Who will determine assignments for assessment field experiences?

    Who will facilitate investigative activities?

    Who in the district is responsible for determining competency?
    Who has expertise in differentiating reading instruction?

    Who will determine assignments for tutoring & field experiences?

    Who will facilitate collaborative action research?

    Who in the district is responsible for determining competency?
    Who has expertise in differentiating reading instruction?

    Who will determine assignments for tutoring & field experiences?

    Who will facilitate collaborative action research?

    Who in the district is responsible for determining competency?
    Who in the district with supervisory reading expertise is qualified to serve as a practicum supervisor?

    Who will determine assignments for clinical experience of the supervised practicum?

    Is there a local agency, university, or community college that could support supervision?
    Core & Text Materials A comprehensive core reading program available?

    Supplementary resources and text materials available?
    A comprehensive core reading program available?

    Supplementary resources and text materials available?

    A print-rich environment?
    A comprehensive core reading program available?

    Supplementary resources and text materials available?
    A comprehensive core reading program available?

    Supplementary resources and text materials available?
    A comprehensive core reading program available?

    Supplementary resources and text materials available to differentiate instruction?

    A print-rich environment?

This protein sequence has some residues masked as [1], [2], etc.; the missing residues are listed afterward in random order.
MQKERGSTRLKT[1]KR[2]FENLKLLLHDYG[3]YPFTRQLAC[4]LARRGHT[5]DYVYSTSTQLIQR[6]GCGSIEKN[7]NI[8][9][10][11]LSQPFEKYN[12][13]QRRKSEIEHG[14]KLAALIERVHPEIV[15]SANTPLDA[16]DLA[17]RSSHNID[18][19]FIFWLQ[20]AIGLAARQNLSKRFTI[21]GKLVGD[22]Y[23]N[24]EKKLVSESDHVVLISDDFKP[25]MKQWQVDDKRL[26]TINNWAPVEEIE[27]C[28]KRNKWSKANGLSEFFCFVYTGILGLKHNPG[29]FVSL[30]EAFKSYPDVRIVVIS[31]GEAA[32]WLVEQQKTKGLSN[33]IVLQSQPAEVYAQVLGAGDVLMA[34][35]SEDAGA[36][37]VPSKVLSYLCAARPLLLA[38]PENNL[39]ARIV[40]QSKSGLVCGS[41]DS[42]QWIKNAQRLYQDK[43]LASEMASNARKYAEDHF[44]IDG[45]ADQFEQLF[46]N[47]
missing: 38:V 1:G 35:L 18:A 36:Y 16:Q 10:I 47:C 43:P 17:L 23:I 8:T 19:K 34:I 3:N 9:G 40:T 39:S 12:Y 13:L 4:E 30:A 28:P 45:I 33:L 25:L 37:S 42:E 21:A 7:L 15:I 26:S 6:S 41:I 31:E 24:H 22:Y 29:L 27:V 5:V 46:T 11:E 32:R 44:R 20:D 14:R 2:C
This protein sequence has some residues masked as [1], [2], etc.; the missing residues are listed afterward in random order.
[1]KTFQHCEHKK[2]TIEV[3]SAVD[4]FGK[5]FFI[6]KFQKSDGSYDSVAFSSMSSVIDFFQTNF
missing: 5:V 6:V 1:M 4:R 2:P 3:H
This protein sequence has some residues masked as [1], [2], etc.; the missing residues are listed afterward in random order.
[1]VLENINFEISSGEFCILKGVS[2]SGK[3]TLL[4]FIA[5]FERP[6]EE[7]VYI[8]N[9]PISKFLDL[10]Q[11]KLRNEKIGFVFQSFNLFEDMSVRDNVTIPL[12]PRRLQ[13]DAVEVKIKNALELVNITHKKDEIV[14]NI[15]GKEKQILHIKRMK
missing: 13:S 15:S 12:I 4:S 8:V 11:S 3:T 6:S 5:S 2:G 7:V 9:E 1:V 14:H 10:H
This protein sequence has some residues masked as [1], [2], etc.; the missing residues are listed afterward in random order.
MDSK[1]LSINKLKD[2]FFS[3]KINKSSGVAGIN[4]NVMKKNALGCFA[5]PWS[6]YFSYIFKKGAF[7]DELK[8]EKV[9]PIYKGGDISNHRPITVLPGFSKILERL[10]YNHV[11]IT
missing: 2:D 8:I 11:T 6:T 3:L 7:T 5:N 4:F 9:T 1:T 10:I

A comprehensive core reading program available?

    Supplementary resources and text materials available to differentiate instruction?

    A print-rich environment?
    Assessment Structure     A comprehensive set of instructional reading assessments available?

    Are they reliable & valid?
    A comprehensive set of instructional reading assessments available?

    Are they reliable & valid?
    A comprehensive set of instructional reading assessments available?

    Are they reliable & valid?
    A comprehensive set of instructional reading assessments available?

    Are they reliable & valid?

    * Supervision: See Add-on Manual, page 19

    Table 2B: Planning for the Supervised Practicum

    Planning Topics Comp 1 Comp 2 Comp 3 Comp 4 Comp 5 Comp 6
    Process Language Structure/Function & Cognition Research-Based Instruction Instructional Assessments Foundations of Differentiation Application of Differentiation Clinical Activities of Supervised Practicum:
    Knowledge Acquisition

    Learning Communities
    1) What sources for PD in language structure/function & cognition?
    2) What resources & activities to support training?
    3) What criteria?
            Assess student(s) of differing reading profiles
    Knowledge Acquisition

    Investigative Activities
      1) What sources for PD in research-based instruction?
    2) What resources & activities for investigative activities to support training?
    3) What criteria?
          Data analysis
    Knowledge Acquisition

    Investigative Activities
        1) What sources for PD in reliable & valid instructional assessments?
    2) What resources & activities for investigative activities to support training?
    3) What criteria?
        Apply results to instruction
    Knowledge Acquisition

    Collaborative Action Research
          1) What sources for PD in differentiated reading instruction?
    2) What resources & activities for PD in action research to expand training?
    3) What criteria?
      Track student development over time
    Knowledge Acquisition

    Collaborative Action Research
            1) What sources for PD in differentiated reading instruction?
    2) What resources & activities for PD in action research to expand training?
    3) What criteria?
    Apply differentiated reading instruction